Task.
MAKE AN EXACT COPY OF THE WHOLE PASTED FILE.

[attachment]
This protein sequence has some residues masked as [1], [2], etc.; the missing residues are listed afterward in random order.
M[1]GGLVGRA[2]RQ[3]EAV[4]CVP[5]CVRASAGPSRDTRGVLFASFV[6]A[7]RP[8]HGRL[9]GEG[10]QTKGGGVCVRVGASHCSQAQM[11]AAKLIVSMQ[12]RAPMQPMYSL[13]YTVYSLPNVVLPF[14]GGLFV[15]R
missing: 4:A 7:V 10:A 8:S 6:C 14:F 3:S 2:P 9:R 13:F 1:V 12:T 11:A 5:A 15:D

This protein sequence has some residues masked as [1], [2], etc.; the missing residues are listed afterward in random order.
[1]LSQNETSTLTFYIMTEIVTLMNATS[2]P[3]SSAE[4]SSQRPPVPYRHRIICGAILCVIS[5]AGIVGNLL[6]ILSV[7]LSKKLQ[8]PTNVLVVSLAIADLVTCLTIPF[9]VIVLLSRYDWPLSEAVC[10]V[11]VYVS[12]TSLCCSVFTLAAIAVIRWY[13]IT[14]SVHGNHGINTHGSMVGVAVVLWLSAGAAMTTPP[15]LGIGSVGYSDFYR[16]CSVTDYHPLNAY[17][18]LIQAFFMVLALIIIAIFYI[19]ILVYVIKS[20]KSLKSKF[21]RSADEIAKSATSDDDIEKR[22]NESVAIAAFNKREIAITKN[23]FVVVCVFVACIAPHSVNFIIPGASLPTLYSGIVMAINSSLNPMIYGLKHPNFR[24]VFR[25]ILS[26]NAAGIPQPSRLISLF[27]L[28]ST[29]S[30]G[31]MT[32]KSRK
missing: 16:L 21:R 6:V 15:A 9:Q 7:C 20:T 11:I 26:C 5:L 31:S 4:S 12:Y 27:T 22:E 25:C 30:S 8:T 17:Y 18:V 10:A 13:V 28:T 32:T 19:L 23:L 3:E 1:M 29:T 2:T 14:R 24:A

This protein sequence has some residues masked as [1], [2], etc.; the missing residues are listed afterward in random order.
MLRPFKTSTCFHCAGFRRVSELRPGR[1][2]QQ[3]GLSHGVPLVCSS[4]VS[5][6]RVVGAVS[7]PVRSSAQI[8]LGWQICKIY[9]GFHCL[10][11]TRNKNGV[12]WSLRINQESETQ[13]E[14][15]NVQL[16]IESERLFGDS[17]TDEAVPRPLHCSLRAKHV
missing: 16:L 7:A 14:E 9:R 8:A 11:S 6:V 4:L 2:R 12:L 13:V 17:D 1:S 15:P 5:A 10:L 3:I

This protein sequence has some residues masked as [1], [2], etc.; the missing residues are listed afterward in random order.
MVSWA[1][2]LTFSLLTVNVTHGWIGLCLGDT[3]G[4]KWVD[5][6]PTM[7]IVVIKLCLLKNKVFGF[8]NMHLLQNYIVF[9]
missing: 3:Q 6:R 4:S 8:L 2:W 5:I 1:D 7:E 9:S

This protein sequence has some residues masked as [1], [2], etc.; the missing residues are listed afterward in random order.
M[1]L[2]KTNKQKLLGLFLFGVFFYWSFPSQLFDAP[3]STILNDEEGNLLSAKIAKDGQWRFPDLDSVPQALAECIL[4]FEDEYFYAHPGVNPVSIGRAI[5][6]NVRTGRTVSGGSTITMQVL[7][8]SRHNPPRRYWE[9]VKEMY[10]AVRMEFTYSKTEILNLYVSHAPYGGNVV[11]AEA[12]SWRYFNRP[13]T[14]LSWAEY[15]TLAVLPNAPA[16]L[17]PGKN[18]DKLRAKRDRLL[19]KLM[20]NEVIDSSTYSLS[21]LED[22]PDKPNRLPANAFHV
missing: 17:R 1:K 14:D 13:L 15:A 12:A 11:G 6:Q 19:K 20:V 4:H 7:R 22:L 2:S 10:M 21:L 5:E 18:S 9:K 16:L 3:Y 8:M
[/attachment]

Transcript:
This protein sequence has some residues masked as [1], [2], etc.; the missing residues are listed afterward in random order.
M[1]GGLVGRA[2]RQ[3]EAV[4]CVP[5]CVRASAGPSRDTRGVLFASFV[6]A[7]RP[8]HGRL[9]GEG[10]QTKGGGVCVRVGASHCSQAQM[11]AAKLIVSMQ[12]RAPMQPMYSL[13]YTVYSLPNVVLPF[14]GGLFV[15]R
missing: 4:A 7:V 10:A 8:S 6:C 14:F 3:S 2:P 9:R 13:F 1:V 12:T 11:A 5:A 15:D

This protein sequence has some residues masked as [1], [2], etc.; the missing residues are listed afterward in random order.
[1]LSQNETSTLTFYIMTEIVTLMNATS[2]P[3]SSAE[4]SSQRPPVPYRHRIICGAILCVIS[5]AGIVGNLL[6]ILSV[7]LSKKLQ[8]PTNVLVVSLAIADLVTCLTIPF[9]VIVLLSRYDWPLSEAVC[10]V[11]VYVS[12]TSLCCSVFTLAAIAVIRWY[13]IT[14]SVHGNHGINTHGSMVGVAVVLWLSAGAAMTTPP[15]LGIGSVGYSDFYR[16]CSVTDYHPLNAY[17][18]LIQAFFMVLALIIIAIFYI[19]ILVYVIKS[20]KSLKSKF[21]RSADEIAKSATSDDDIEKR[22]NESVAIAAFNKREIAITKN[23]FVVVCVFVACIAPHSVNFIIPGASLPTLYSGIVMAINSSLNPMIYGLKHPNFR[24]VFR[25]ILS[26]NAAGIPQPSRLISLF[27]L[28]ST[29]S[30]G[31]MT[32]KSRK
missing: 16:L 21:R 6:V 15:A 9:Q 7:C 20:T 11:I 26:C 5:L 31:S 4:S 12:Y 27:T 22:E 25:C 30:S 8:T 17:Y 18:V 10:A 13:V 28:T 32:T 19:L 23:L 3:E 1:M 29:T 2:T 14:R 24:A

This protein sequence has some residues masked as [1], [2], etc.; the missing residues are listed afterward in random order.
MLRPFKTSTCFHCAGFRRVSELRPGR[1][2]QQ[3]GLSHGVPLVCSS[4]VS[5][6]RVVGAVS[7]PVRSSAQI[8]LGWQICKIY[9]GFHCL[10][11]TRNKNGV[12]WSLRINQESETQ[13]E[14][15]NVQL[16]IESERLFGDS[17]TDEAVPRPLHCSLRAKHV
missing: 16:L 7:A 14:E 9:R 8:A 11:S 6:V 4:L 2:R 12:L 13:V 17:D 1:S 15:P 5:A 10:L 3:I

This protein sequence has some residues masked as [1], [2], etc.; the missing residues are listed afterward in random order.
MVSWA[1][2]LTFSLLTVNVTHGWIGLCLGDT[3]G[4]KWVD[5][6]PTM[7]IVVIKLCLLKNKVFGF[8]NMHLLQNYIVF[9]
missing: 3:Q 6:R 4:S 8:L 2:W 5:I 1:D 7:E 9:S

This protein sequence has some residues masked as [1], [2], etc.; the missing residues are listed afterward in random order.
M[1]L[2]KTNKQKLLGLFLFGVFFYWSFPSQLFDAP[3]STILNDEEGNLLSAKIAKDGQWRFPDLDSVPQALAECIL[4]FEDEYFYAHPGVNPVSIGRAI[5][6]NVRTGRTVSGGSTITMQVL[7][8]SRHNPPRRYWE[9]VKEMY[10]AVRMEFTYSKTEILNLYVSHAPYGGNVV[11]AEA[12]SWRYFNRP[13]T[14]LSWAEY[15]TLAVLPNAPA[16]L[17]PGKN[18]DKLRAKRDRLL[19]KLM[20]NEVIDSSTYSLS[21]LED[22]PDKPNRLPANAFHV
missing: 17:R 1:K 14:D 13:L 15:A 12:A 11:G 6:Q 19:K 20:V 4:H 7:R 22:L 2:S 10:M 21:L 5:E 18:S 9:K 16:L 3:Y 8:M